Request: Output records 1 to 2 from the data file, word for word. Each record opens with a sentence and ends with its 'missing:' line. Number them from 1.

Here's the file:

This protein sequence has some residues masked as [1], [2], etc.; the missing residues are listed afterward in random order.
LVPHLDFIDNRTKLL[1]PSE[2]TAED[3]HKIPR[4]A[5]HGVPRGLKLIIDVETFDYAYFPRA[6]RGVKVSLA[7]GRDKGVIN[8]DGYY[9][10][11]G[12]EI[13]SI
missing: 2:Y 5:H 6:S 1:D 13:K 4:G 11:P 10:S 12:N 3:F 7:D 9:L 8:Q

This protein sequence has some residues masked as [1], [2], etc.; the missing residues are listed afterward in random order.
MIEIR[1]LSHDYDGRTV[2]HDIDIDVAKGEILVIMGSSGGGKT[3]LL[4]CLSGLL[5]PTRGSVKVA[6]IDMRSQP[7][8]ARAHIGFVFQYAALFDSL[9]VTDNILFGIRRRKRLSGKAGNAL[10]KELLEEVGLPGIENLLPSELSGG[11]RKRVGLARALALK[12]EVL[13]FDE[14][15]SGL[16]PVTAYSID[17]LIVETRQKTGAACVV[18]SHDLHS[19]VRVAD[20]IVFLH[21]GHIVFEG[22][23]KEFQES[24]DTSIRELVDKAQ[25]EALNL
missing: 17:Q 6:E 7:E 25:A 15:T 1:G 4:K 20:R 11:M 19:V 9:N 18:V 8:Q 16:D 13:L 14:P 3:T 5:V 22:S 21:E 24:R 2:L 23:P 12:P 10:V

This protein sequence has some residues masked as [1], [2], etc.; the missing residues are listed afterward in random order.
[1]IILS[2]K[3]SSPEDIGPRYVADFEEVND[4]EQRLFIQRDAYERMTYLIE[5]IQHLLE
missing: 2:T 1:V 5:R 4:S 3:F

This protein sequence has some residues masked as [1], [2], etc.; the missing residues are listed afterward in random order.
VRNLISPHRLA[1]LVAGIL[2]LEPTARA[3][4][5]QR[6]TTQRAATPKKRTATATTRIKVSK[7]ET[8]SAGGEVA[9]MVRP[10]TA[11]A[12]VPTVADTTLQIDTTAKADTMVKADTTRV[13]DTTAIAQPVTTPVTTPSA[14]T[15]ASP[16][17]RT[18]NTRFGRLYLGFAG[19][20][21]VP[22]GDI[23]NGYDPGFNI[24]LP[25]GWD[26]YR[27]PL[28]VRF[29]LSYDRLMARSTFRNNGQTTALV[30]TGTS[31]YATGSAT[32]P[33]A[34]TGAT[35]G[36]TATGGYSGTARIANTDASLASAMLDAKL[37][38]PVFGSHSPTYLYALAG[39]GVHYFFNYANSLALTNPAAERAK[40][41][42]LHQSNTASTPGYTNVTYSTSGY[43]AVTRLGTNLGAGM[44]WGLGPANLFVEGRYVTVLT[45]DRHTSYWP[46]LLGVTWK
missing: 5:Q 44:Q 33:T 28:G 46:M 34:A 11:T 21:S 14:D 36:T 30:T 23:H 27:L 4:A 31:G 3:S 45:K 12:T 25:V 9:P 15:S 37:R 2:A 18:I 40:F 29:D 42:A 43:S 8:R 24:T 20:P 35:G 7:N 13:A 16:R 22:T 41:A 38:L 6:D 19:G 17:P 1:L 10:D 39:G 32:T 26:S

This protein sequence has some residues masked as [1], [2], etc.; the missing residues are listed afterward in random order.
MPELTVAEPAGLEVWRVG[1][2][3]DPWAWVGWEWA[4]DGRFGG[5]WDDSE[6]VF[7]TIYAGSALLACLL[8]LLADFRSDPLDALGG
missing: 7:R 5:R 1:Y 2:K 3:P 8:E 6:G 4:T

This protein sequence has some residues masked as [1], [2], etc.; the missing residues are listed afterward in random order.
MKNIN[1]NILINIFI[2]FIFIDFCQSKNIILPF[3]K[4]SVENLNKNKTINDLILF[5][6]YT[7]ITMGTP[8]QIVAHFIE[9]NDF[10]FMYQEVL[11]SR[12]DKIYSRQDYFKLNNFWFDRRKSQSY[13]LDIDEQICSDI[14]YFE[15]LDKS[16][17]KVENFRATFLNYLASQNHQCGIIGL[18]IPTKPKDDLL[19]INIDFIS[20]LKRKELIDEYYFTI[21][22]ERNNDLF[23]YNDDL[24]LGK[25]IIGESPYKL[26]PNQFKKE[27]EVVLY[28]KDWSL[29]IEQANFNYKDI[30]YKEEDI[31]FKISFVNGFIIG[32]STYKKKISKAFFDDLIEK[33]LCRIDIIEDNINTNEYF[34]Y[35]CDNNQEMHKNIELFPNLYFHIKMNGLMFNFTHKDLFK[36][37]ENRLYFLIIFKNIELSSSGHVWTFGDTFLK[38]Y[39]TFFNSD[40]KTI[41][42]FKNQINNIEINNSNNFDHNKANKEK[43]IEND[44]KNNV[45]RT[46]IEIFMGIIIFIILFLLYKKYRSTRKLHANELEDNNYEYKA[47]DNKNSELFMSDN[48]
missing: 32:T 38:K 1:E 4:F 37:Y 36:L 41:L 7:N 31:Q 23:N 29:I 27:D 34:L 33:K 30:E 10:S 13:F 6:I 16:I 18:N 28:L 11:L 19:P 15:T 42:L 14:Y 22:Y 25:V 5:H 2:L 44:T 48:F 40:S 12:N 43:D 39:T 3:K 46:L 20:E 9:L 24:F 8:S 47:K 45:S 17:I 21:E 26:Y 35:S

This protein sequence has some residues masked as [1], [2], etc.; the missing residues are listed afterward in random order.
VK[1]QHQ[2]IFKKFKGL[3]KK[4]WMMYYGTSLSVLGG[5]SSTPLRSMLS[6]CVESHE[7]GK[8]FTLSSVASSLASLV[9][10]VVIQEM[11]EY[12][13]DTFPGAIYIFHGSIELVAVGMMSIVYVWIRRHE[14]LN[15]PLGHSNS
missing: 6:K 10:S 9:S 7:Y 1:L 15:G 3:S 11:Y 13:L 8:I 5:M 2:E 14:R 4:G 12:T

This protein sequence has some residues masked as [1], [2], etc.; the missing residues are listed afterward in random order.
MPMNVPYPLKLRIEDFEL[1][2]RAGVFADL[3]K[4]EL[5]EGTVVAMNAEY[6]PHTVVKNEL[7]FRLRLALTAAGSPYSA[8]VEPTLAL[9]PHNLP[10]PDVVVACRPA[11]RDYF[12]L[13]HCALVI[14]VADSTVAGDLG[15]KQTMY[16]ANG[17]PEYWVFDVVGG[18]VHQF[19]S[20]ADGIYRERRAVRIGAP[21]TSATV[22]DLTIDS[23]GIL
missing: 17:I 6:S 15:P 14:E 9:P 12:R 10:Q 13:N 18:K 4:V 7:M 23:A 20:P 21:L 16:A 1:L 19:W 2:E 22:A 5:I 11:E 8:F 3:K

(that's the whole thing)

This protein sequence has some residues masked as [1], [2], etc.; the missing residues are listed afterward in random order.
LVPHLDFIDNRTKLL[1]PSE[2]TAED[3]HKIPR[4]A[5]HGVPRGLKLIIDVETFDYAYFPRA[6]RGVKVSLA[7]GRDKGVIN[8]DGYY[9][10][11]G[12]EI[13]SI
missing: 2:Y 5:H 6:S 1:D 13:K 4:G 11:P 10:S 12:N 3:F 7:D 9:L 8:Q

This protein sequence has some residues masked as [1], [2], etc.; the missing residues are listed afterward in random order.
MIEIR[1]LSHDYDGRTV[2]HDIDIDVAKGEILVIMGSSGGGKT[3]LL[4]CLSGLL[5]PTRGSVKVA[6]IDMRSQP[7][8]ARAHIGFVFQYAALFDSL[9]VTDNILFGIRRRKRLSGKAGNAL[10]KELLEEVGLPGIENLLPSELSGG[11]RKRVGLARALALK[12]EVL[13]FDE[14][15]SGL[16]PVTAYSID[17]LIVETRQKTGAACVV[18]SHDLHS[19]VRVAD[20]IVFLH[21]GHIVFEG[22][23]KEFQES[24]DTSIRELVDKAQ[25]EALNL
missing: 17:Q 6:E 7:E 25:A 15:T 1:G 4:K 20:R 11:M 19:V 9:N 18:V 8:Q 16:D 13:L 14:P 3:T 5:V 22:S 21:E 24:R 2:L 23:P 12:P 10:V